Tuesday, January 4, 2011

On Interestingness

Today I asked someone at my company what they were working on that was interesting, and he said nothing really. He listed a few things and said, but those aren't very interesting.

"Then why do you work here?" I asked him. "Why not go get a more interesting job?"

(Let me just say that I'm lucky to work at a company where people are supposed to like their job because it's interesting. I know the majority of people in the world work to put food on the table, not for intellectual fulfillment.)

It turned out that I should have said, "What are you working on that is interesting TO YOU, regardless of whether you think it is interesting to others." Many people think that they are uninteresting or that their thoughts are uninteresting. Many people equate the word interesting with glamorous. But if you are interested in something, then it becomes interesting to other people.

In half the romantic movies in the world, the main character falls in love when they see the love interest light up about something---their dog, orphans, making boats in their garage. Listen, no one cares about people making boats in their garage. People fall in love because they love seeing someone else intensely interested.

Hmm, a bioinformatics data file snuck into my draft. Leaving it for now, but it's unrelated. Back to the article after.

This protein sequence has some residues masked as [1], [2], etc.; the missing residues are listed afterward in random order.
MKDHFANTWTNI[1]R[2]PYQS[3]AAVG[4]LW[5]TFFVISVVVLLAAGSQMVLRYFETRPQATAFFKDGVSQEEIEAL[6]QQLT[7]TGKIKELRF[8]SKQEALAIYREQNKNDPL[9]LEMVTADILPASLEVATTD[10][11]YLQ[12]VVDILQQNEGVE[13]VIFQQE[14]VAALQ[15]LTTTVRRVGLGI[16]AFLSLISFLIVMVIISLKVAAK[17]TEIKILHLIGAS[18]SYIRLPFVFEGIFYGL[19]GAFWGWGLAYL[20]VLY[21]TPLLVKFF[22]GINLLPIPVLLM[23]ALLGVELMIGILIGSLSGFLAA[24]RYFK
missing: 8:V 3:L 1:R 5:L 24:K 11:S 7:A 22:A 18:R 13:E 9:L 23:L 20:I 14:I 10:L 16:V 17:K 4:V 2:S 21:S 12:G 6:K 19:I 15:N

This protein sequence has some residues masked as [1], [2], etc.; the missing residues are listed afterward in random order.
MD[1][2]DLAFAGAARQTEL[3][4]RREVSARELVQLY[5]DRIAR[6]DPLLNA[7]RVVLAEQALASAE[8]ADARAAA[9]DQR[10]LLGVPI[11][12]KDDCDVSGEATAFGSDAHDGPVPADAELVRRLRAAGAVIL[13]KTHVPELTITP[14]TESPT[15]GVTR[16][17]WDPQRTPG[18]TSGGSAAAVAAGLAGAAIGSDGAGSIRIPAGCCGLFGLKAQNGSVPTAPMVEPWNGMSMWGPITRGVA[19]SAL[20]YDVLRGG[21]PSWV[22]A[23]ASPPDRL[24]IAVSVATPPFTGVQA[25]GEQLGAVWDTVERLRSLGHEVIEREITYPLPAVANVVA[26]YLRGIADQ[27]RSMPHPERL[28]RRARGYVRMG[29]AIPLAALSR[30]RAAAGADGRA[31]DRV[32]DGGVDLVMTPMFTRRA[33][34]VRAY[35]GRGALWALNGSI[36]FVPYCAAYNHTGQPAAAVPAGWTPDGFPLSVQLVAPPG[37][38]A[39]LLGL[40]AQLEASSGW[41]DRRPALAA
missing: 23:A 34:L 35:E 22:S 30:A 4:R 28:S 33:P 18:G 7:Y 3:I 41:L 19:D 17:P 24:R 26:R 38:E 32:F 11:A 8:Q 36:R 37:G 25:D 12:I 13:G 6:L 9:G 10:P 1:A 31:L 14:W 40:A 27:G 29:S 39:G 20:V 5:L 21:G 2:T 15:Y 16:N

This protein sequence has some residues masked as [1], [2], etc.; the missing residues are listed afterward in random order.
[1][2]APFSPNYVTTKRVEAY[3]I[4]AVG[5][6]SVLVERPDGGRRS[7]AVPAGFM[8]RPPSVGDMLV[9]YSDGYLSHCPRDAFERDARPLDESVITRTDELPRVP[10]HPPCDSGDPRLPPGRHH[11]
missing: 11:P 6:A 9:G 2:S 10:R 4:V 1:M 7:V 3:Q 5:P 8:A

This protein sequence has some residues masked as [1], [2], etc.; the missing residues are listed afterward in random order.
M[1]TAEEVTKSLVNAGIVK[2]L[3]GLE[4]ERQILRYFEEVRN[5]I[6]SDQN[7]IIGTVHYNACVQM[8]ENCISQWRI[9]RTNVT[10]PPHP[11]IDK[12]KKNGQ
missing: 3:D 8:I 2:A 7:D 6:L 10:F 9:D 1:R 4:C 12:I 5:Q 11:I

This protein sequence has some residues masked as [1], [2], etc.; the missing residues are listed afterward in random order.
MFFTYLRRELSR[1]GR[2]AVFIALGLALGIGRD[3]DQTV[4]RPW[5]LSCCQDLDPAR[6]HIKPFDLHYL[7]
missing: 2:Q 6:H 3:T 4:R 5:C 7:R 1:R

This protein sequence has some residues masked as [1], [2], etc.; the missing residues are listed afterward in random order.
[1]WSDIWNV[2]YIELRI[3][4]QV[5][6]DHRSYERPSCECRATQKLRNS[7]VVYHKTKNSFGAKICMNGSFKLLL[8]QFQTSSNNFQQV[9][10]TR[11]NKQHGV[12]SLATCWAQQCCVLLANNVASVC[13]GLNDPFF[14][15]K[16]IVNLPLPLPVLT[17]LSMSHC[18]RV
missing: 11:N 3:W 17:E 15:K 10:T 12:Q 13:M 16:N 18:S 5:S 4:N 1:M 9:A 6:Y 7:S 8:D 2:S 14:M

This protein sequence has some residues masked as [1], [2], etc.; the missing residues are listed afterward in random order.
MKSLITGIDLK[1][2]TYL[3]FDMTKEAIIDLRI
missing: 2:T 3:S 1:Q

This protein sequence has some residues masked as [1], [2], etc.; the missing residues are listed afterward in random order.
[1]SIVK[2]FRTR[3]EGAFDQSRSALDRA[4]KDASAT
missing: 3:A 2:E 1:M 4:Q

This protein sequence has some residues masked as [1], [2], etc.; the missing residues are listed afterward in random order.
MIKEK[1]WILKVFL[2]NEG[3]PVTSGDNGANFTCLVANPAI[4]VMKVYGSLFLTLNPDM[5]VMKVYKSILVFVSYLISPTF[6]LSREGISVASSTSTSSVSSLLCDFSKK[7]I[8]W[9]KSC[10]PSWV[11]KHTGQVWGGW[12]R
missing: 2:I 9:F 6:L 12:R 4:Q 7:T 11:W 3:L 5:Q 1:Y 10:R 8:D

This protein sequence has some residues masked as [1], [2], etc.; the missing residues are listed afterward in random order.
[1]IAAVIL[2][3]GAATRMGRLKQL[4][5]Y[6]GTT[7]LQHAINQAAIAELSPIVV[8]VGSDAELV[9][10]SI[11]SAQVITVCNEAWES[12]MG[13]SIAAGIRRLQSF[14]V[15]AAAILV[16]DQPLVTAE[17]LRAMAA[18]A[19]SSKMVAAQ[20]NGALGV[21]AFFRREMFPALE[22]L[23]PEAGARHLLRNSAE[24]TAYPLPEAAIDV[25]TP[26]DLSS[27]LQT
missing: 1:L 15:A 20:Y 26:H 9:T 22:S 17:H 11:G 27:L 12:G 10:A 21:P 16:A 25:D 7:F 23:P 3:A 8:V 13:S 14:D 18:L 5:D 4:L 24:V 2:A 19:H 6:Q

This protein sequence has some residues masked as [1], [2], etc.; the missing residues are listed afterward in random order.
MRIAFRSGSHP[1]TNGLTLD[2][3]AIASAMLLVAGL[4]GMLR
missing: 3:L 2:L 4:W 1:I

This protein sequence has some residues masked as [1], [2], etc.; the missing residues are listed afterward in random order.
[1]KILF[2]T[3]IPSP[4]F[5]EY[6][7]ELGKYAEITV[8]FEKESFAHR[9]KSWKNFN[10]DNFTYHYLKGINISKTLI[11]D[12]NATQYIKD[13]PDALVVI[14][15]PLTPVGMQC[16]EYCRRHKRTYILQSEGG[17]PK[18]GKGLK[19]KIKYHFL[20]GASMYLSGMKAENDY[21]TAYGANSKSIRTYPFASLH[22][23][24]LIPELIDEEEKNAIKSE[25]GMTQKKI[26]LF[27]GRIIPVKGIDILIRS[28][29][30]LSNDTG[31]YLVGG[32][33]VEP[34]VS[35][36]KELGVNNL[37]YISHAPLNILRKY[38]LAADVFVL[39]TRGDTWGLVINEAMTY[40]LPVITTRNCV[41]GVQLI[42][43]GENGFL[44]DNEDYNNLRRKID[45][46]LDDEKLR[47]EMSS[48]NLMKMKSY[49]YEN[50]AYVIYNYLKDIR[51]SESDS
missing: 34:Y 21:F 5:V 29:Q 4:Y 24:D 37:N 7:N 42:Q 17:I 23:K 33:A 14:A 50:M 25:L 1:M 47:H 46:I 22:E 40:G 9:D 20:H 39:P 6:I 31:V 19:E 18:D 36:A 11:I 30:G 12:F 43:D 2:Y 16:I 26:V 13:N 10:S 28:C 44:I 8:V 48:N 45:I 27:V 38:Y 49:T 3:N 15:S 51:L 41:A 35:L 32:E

This is why we will read a whole John McPhee book on oranges, or a Mark Kurlansky book on salt, or an Anne Fadiman essay on ice cream. They are interested in this pedestrian topic and that interestedness is exciting to us.

Now Twitter and Facebook and many blogs have shown us that there are also many people who think they are interesting when they are not. You do have to be able to present your topic or point of view in an elegant way to pass your sense of interest to others. And you may also have read another post of mine where I say that you need to pick weird interesting things to write about, which may contradict what I'm saying here. Unusual details or perspective does help in making a piece of writing interesting, just like having the sentence-level skill of John McPhee helps. But just being interested in your subject will carry you an awfully long way. You will naturally find all the funny, noodley, interesting pieces in your topic because you view it with an interesting gaze, and because human nature is what it is, we the reader will follow that interested gaze down to its source.

1 comment:

  1. It's the same with teaching. Being interested in your subject matter goes a long way to keeping your students interested; if you think you're above your subject matter, all your students will, too.

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